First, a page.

I will lose the 5+ pounds I’ve gained being naughty. I will be happier with myself and feel less sluggish. Keto friends, stay tuned! I’m loving putting on an outfit and the Babe telling me, “It’s too big.” What?? I haven’t heard that for a long, long time, if ever. It’s nice. And my knees don’t hurt like they did. I was close to asking for a replacement. Yes, I have a lot of arthritis in them, they’re bone on bone. But, the squats I did all summer must have strengthened a part of the knees so they don’t hurt. I’m amazed at what a 45 pound weight loss can do. You can do it to.

Once I stopped accepting bad treatment by others, I gained respect, love, and realization what I deserved vs. what I received. I gained the Babe. I gained self respect. I gained a new view of life. I am amazed at the last twenty five years of my life. I’m also amazed that at the age of nearly 70, I’m living a great story. I’m starting to share my story. It’s a story that could help others. I believe I’m being called to do just that. Stories about kids for kids; as Grandma Kathy, and stories about women for women; as Kathy Raabe, Author. What I’m learning, what I’ve experienced, and the risks taken aren’t so scary now. Time for some more big risks. Yes! I can hardly wait.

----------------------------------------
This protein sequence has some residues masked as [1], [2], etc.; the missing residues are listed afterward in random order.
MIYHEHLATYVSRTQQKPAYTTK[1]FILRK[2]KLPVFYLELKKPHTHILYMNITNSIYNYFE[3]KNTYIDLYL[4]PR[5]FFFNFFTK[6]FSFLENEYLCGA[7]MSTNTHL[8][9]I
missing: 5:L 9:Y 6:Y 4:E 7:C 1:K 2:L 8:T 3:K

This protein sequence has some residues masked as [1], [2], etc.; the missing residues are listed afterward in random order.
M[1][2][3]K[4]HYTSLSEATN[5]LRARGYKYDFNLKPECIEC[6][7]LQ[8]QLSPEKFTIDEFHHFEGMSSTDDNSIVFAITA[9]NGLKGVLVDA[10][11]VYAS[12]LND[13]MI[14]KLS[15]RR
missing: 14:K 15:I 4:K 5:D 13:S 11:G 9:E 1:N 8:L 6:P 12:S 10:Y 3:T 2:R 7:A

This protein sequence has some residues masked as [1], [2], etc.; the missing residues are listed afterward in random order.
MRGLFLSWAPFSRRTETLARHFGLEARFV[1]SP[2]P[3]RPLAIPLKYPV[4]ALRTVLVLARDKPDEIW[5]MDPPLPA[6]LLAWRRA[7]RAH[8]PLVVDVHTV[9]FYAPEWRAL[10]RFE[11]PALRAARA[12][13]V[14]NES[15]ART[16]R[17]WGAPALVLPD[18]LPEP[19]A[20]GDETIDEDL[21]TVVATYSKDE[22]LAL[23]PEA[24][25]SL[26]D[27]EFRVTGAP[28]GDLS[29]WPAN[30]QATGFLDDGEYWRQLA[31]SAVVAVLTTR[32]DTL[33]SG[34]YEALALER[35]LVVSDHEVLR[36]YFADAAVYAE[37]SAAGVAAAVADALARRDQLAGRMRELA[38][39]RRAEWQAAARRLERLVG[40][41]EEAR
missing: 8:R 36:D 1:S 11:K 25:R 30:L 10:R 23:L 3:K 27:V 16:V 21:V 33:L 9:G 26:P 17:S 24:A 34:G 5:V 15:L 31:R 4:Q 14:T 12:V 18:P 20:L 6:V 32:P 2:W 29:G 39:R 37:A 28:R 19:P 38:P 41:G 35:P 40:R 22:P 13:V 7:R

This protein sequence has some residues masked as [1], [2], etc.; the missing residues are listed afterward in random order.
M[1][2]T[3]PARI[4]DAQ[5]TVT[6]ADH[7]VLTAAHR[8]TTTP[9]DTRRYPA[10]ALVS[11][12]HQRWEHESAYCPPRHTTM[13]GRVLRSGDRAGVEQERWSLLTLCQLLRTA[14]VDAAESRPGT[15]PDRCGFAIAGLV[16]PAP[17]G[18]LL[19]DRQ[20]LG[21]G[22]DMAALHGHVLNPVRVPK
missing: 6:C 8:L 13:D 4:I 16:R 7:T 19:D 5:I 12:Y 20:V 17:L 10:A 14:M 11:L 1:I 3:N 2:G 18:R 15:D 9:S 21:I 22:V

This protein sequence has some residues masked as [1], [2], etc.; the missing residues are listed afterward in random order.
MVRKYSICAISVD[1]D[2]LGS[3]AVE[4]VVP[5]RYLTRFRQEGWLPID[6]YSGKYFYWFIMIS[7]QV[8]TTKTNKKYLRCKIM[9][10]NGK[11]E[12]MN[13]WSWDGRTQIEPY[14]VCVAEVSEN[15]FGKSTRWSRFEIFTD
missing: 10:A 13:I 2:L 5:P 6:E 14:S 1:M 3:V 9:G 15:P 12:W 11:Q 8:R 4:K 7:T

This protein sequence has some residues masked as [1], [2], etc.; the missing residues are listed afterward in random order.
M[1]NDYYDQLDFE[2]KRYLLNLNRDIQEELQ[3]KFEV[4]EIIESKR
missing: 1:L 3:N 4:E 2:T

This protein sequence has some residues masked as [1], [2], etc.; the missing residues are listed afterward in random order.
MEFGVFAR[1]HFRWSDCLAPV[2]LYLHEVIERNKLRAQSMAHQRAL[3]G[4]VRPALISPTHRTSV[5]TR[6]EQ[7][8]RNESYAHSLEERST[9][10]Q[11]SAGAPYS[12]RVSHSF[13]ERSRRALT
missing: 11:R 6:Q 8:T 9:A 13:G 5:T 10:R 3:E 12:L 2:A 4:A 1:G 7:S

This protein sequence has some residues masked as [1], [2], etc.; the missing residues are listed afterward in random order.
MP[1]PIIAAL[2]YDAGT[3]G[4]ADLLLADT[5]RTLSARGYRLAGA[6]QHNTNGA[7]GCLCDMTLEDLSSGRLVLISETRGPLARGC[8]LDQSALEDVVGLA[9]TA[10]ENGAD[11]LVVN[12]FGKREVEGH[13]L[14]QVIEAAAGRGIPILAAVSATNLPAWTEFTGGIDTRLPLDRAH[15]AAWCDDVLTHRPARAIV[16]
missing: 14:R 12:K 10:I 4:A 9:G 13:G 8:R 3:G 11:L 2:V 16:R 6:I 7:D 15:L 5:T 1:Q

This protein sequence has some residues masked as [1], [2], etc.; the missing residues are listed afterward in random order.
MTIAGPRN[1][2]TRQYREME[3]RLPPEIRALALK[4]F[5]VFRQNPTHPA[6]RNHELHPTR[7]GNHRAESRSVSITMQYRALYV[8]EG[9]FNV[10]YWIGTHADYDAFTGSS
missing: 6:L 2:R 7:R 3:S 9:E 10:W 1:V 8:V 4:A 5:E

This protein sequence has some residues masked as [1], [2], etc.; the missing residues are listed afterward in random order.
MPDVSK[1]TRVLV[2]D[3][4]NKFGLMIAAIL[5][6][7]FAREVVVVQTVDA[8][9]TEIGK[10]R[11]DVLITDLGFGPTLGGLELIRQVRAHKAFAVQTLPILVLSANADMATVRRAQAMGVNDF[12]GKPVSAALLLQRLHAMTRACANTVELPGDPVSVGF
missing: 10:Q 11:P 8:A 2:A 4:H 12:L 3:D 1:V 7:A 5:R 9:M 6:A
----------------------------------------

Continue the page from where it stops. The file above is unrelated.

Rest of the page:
Thanks for reading today. More minor decluttering today. Getting stuff done. And some novel writing, too. Have a wonderful Wednesday. See you tomorrow!

Really? Elvis Said THAT?

I picked up my copy of Silver Disobedience Playbook this morning and read an article titled, “Seek The Silver Lining.” Sure, I’d like to think I do. Some days are harder than others. Dian Griesel talks about learning from life when things don’t go as well as we’d like. “The bend in the road is not the end of the road.” Yes, I agree.

The next line blew my mind. As Elvis Presley said: “When things go wrong, don’t go with them.” I immediately googled the comment, and several sources confirmed he did. The terribly bad ending his life had is so sad. Yes, he became addicted to prescription drugs. That was wrong. Too many of the innocent, talented people fell in with bad ones. His Memphis Mafia were not the best to have around him. Pills to make you wake. Pills to make you sleep. God only knows what else he partook in.